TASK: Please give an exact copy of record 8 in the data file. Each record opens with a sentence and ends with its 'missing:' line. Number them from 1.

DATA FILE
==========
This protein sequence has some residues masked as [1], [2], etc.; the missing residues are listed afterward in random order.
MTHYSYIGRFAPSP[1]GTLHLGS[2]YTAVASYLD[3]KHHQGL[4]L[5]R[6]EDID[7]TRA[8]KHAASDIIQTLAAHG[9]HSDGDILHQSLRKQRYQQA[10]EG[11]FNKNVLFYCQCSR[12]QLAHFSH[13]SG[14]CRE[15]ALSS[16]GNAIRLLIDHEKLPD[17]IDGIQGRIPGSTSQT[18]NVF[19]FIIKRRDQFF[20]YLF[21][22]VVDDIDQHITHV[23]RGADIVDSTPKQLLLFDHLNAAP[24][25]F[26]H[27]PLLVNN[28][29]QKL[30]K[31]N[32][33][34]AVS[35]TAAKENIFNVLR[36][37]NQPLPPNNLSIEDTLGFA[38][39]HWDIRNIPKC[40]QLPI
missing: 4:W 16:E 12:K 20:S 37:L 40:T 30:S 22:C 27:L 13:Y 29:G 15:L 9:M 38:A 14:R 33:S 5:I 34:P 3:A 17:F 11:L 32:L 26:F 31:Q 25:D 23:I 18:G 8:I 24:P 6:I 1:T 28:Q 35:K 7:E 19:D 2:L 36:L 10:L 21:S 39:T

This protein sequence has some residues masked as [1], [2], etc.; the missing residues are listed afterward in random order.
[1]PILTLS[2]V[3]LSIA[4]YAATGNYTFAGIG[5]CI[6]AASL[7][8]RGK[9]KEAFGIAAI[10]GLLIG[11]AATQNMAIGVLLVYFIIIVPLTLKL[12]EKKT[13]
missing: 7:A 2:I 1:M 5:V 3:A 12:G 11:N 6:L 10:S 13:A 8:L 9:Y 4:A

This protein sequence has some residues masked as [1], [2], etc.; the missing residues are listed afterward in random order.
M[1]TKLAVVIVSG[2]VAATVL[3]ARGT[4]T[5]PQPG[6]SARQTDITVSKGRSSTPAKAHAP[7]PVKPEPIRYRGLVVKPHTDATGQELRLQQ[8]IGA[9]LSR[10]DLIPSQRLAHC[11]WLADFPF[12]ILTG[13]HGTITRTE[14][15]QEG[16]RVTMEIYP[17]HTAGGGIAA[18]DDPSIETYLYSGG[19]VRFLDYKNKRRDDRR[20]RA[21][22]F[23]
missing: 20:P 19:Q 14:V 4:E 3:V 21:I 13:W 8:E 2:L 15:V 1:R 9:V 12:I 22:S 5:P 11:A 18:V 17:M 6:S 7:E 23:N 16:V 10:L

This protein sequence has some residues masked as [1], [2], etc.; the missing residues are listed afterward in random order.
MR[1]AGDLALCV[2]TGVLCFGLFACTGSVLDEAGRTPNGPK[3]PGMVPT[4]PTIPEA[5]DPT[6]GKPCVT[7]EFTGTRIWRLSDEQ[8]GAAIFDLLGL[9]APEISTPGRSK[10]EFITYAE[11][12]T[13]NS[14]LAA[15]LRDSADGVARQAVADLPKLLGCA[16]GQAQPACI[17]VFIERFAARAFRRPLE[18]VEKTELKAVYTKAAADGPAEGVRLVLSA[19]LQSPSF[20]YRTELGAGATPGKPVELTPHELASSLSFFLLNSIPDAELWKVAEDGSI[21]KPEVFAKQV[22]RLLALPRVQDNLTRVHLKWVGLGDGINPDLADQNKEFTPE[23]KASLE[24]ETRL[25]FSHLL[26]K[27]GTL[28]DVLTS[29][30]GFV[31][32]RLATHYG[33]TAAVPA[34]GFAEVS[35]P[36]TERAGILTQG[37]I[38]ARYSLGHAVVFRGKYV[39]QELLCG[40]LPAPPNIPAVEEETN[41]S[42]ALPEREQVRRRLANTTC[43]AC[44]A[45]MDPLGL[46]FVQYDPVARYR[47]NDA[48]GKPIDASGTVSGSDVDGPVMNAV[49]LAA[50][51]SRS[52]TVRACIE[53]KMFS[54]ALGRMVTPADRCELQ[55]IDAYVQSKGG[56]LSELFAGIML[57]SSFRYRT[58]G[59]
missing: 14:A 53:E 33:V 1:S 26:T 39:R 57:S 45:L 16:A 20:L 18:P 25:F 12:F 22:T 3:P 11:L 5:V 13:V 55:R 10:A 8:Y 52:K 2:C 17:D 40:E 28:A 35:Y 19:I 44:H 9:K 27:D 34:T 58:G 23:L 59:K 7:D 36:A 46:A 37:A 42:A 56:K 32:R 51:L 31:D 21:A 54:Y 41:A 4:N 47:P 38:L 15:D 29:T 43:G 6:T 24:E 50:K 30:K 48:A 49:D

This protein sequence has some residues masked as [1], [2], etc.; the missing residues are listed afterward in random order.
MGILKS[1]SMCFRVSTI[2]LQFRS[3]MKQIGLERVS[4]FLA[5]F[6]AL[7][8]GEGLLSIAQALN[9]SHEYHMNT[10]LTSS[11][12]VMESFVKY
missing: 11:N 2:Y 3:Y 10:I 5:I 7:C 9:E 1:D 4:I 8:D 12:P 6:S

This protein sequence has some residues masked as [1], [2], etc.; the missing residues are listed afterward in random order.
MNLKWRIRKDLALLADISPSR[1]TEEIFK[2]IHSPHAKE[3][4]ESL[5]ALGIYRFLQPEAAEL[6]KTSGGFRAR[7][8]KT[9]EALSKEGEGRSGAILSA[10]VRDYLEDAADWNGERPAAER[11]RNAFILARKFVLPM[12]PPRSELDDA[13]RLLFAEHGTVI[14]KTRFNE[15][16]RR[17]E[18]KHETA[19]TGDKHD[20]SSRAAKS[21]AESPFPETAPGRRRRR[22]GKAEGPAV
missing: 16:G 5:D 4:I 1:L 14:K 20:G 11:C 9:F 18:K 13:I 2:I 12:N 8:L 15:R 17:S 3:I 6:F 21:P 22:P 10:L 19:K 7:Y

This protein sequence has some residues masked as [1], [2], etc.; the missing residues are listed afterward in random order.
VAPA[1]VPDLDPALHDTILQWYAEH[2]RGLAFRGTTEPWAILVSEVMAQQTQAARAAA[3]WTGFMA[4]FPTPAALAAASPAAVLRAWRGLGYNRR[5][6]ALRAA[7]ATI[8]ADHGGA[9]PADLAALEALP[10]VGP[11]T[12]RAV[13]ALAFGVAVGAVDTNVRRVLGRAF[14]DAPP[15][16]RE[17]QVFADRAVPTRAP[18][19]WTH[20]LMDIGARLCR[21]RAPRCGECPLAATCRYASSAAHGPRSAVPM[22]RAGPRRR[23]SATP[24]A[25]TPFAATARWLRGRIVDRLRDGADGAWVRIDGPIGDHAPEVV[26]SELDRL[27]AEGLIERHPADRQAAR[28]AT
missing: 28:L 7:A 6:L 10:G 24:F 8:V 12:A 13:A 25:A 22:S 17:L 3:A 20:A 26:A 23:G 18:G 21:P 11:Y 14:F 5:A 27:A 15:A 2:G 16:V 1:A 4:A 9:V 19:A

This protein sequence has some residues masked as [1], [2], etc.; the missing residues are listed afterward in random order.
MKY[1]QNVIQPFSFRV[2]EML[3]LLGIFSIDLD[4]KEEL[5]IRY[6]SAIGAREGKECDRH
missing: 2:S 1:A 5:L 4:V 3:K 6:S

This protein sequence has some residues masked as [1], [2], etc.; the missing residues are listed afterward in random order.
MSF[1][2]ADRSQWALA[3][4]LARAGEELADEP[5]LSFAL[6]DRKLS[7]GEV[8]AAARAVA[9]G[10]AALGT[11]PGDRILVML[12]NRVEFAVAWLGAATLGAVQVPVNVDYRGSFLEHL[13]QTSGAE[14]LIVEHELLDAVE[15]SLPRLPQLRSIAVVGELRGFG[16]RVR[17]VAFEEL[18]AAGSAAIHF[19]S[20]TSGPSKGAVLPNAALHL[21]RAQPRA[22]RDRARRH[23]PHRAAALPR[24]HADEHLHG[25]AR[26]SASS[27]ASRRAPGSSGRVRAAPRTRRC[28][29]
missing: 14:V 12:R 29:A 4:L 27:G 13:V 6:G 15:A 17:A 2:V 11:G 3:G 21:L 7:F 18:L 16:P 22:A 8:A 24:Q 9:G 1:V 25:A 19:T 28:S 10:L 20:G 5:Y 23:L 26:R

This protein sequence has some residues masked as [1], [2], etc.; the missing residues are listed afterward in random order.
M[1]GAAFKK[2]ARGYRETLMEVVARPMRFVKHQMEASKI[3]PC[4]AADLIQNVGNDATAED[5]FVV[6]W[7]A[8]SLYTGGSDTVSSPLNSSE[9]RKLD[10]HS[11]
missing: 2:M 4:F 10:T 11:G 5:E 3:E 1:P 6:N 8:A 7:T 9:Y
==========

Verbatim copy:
This protein sequence has some residues masked as [1], [2], etc.; the missing residues are listed afterward in random order.
MKY[1]QNVIQPFSFRV[2]EML[3]LLGIFSIDLD[4]KEEL[5]IRY[6]SAIGAREGKECDRH
missing: 2:S 1:A 5:L 4:V 3:K 6:S